An octadecatrienoic acid isomer whose structure has been tentatively defined as 9Z,11E,15Z—C18:3 acid, is believed to be the first intermediate in the biohydrogenation process of α-linolenic acid by the anaerobic rumen bacterium Butyrvibrio fibrisolvens (C. R. Kepler and S. B. Tove 242 J. Biol. Chem. (1967) 5686).
There is thus a need to provide a process for producing at a lower cost and at a high yield conjugated linolenic acid.
There is also a need to find new conjugated fatty acids that may be easily obtained through a process for its use and the treatment of cancer.
The inventors of the present invention have surprisingly found that linolenic acids are useful in the treatment of cancer. Consequently, it would be a great benefit to propose a new process for the preparation of such molecules.
In this connection, it is an object of the present invention to provide a process for the preparation of fatty acids which are homologues of conjugated linoleic acids from natural and/or synthetic materials rich in alpha or gamma linolenic acids or both.
It is another object of the present invention to use at least one conjugated linolenic acid obtained from the process of the present invention for the prevention/treatment of cancer in a mammal.
Still another object of the present invention is to provide a composition which comprises an effective amount of 9cis,11trans,15cis and 9cis,13trans,15cis conjugated linolenic acid isomers.
It is also an object of the present invention to use the composition of the present invention for the treatment of cancer.
The process of the present invention is unique in that the reaction produces the above-mentioned conjugated trienoic acid with a high selectivity, in a short time period and in relatively mild conditions. Again, linolenic acids obtained by the process of the present invention may be advantageously used in the treatment of cancer in a human such as breast cancer. Moreover, and as one skilled in the art will appreciate, the purification of the isomerised oil obtained by the process of this invention offers the advantage of eliminating saturated fatty acids. A further advantage of the process is the capacity to isolate an inexpensive rich fraction of cyclic compounds (C18:3 11,13 cyclohexadiene) which can be use as a synthon in Diels-Alder reactions.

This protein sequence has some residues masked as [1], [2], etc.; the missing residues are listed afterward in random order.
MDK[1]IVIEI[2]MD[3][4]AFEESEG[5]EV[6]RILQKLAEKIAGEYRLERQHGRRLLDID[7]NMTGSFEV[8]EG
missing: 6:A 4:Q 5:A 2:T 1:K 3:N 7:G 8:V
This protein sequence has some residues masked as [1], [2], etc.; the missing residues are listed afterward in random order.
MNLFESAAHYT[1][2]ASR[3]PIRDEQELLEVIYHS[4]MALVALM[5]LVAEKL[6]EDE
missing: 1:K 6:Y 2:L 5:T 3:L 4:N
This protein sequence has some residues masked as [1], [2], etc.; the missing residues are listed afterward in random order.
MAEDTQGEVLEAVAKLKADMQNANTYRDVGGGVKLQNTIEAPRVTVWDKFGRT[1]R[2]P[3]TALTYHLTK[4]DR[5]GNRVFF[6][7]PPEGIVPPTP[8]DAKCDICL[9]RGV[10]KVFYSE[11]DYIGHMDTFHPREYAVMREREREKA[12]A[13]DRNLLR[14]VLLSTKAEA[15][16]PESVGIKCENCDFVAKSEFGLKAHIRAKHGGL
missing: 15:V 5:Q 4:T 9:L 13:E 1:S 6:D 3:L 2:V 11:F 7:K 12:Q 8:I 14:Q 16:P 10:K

In the context of the present invention, the following terms are used and have the below described meaning.
The invention relates to the discovery of a particular mixture of isomers of conjugated linolenic acid: CLnA™ C18:3(9cis,11trans,15cis) and C18:3(9cis,13trans,15cis). They are present in a 1:1 ratio and the sum of these two isomers may vary between 30% and 90% depending of the degree of purification.
The compositions according to the present invention contain CLnA™ which are prepared from materials rich in alpha or gamma linolenic acids like linseed oil or evening primrose oil and more particularly from a new natural source Plukenetia volubilis (Sacha Inchi or Inca Peanut), a native plant of the high altitude rain forests of the Andean region of South America. The CLnA™ may be obtained from the process of the present invention.
Process of Preparation of Conjugated Linolenic Acids
The present invention also relates to a process for preparation and purification of fatty acids which are homologues of conjugated linolenic acids, from materials rich in alpha or gamma linolenic acids. The reaction transforms between 60% and 75% of α-linolenic acid (9Z,12Z,15Z-octadecatrienoic acid) into 9Z,11E,15Z-octadecatrienoic acid and 9Z,13E,15Z-octadecatrienoic acid. The concentration of these isomers varying from 10% to 30% in the obtained oil. Enrichment up to and over 40% is readily performed with urea crystallization. Moreover, the product can be produced in over 90% purity by simple preparative liquid chromatography. The reaction is unique in that the reaction produces the abovementioned conjugated trienoic acids with a high selectivity, in a short time period and in relatively mild conditions. The reaction also transforms gamma-linolenic acid (6Z,9Z,12Z-octadecatrienoic acid) into 6Z,8E,15Z-octadeccatrienoic acid and 6Z,10E,12Z-octadecatrienoic. In all cases, geometrical isomers and fully conjugated isomers are also produced.
According to the present invention, only water is used as a solvent for isomerisation with a metal alkali (i.e NaOH, KOH, Ca(OH)2) as catalyst. Preferred range for each reagent is as follows: